- Tracks progress: It’s not enough to develop strategy and implement it. The final stage of the strategic planning process is strategy evaluation. Do the results meet expectations? Does your strategy give your business a competitive advantage? Is your strategy agile enough to adapt to changes in the external environment? Does it require corrective steps? A successful strategy is usually one that has been through some finetuning and course correction. When businesses have an effective strategy evaluation plan in place, they can smoothly track their progress towards their goals.
- Improves efficiency: As mentioned in the previous points, strategic planning strengthens decision-making by eliminating chaos and bias. It leads to feasible and realistic actions backed by strong evidence. Strategic planning also aligns employees, departments, and stakeholders with the company’s vision and goals. It puts the focus on activities that are critical to realizing the organization’s long-term strategy. And it ensures resources are allocated correctly and responsibilities and accountabilities clearly defined. As a result, an effective strategic planning process vastly improves a company’s operational efficiency, productivity, and profitability.
Design thinking – Taking strategic planning to the next level
Corporations cannot hope to accomplish much without planning for it. But the previously mentioned Gartner study says 56% of executives waste their strategic planning time. Very often, strategic planning fails because companies go straight into the planning stage without spending any time on the thinking part. And thinking is vital to strategic planning – whether it is about launching new products and services, the best ways to allocate resources, or making major changes. Failure to think rationally and clearly can cause businesses to squander opportunities and delay response to threats and challenges. Experts say there’s a simple solution to saving your strategic plan from such action paralysis – design thinking.
Design thinking is an innovative problem-solving process rooted in the principles of design that can also be applied to other areas of corporate decision-making (product development, for example). According to the MIT Sloan School of Management, there are four stages in the design thinking process:
- Understand the problem by immersing yourself in it. This requires strategic leaders to speak with customers and receive feedback instead of judging the problem through their own experiences, which might not be relevant at all.
- Explore solutions. This step calls for brainstorming sessions where employees across departments can generate ideas and discuss a wide range of possible solutions. The idea is to come up with as many possibilities as possible. Leaders should refrain from being judgmental, even if a solution appears impractical at first. You never know when peeling back some of the layers of an illogical solution presents you with a feasible idea.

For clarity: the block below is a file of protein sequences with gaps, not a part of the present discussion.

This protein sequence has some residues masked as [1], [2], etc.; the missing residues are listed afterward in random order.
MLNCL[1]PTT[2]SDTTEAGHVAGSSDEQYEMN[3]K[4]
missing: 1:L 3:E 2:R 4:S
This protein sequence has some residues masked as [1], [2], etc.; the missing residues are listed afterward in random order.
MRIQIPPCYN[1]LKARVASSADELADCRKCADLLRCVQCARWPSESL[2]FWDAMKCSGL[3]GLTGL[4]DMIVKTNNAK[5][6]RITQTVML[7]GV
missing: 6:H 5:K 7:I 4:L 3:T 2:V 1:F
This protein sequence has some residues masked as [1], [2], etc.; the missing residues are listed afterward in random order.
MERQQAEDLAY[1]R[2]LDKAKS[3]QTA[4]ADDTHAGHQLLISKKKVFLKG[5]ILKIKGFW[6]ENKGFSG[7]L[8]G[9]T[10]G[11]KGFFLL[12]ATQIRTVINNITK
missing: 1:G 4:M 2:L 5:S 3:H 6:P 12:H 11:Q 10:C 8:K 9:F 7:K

- Test the shortlisted solutions with the most potential. In design thinking, each prototype is tested, feedback from customers gathered, and the process repeated. Sometimes, what you think is a great solution is only just okay. But by putting it to the test again and again, you can turn it into a highly satisfactory solution.
- Implement the solution.
Come up with innovative solutions by participating in Learnit’s Design Thinking workshop.
By applying the principles of design thinking, businesses can strengthen their strategic planning process. Here’s how it works out:
- Immersion and analysis: Both skills are integral to design thinking. And they can energize a company’s strategic planning process at various stages – when it defines its mission, vision, goals, and objectives, or when it conducts an internal evaluation in the form of a SWOT analysis. Because strategic planning requires a deep understanding of external factors such as customer and pricing trends, companies must go through vast quantities of data. Correctly analyzing and interpreting this data in order to reach the right decisions requires superior analytical skills. Luckily, these skills can be learned. Learnit offers a wide range of Analytics and Data workshops that can help you develop an analytical mindset and master widely used analytics tools such as Excel and Power BI.
- Ideation and prototyping: In design thinking, idea generation is a lesson in collaboration and creativity. You listen to divergent voices without restricting them in any way. Similarly, the prototyping stage involves receiving and listening to feedback constructively. Free-flowing communication and a robust exchange of ideas and opinions are beneficial to any strategic plan, whether it is related to a new product launch, a merger with another organization, or dealing with an external threat. Learnit’s Giving and Receiving Effective Feedback workshop can help you make the feedback you receive and give a tool of growth and success.
- Implementation: It’s not enough to have a great strategy. It’s just as important to execute it well. The implementation of a strategy requires organizational and practical skills such as staffing, budgeting, time management, and progress monitoring. To implement strategy effectively, leaders must set clear timelines and make sure they are met. They must ensure the different teams involved collaborate smoothly and that everyone is on board. It is the responsibility of the leader to decide on broad actions for the company to take but also spell out specific actions for each team or department. Throughout the implementation stage, these leaders must show the agility to respond to sudden changes and challenges. Design thinking encourages leaders to take positive actions that have positive outcomes, and not just plan activities for the sake of it. By applying this focus to their strategic plans, leaders can greatly improve the plan’s execution. Time management is integral to implementing strategy effectively. With Learnit’s Time Management workshop, you can learn to work strategically rather than just work hard.
- Customer first: Finally, design thinking places the customer/user at the heart of all decisions and it encourages strategic leaders to do the same. Sometimes, an organization might launch a new product simply because the product team came up with a clever idea and not because there is a need for it. By applying design thinking’s user-centric approach to their strategic planning process, a company can come up with products, services, and solutions that the user wants and needs – not what the company thinks the user needs. Design thinking has the power to change mindsets, which can be a challenge in any organization. Strategic plans with a design thinking approach result in feasible and satisfactory solutions, making the process well worth the company’s time, money, and effort.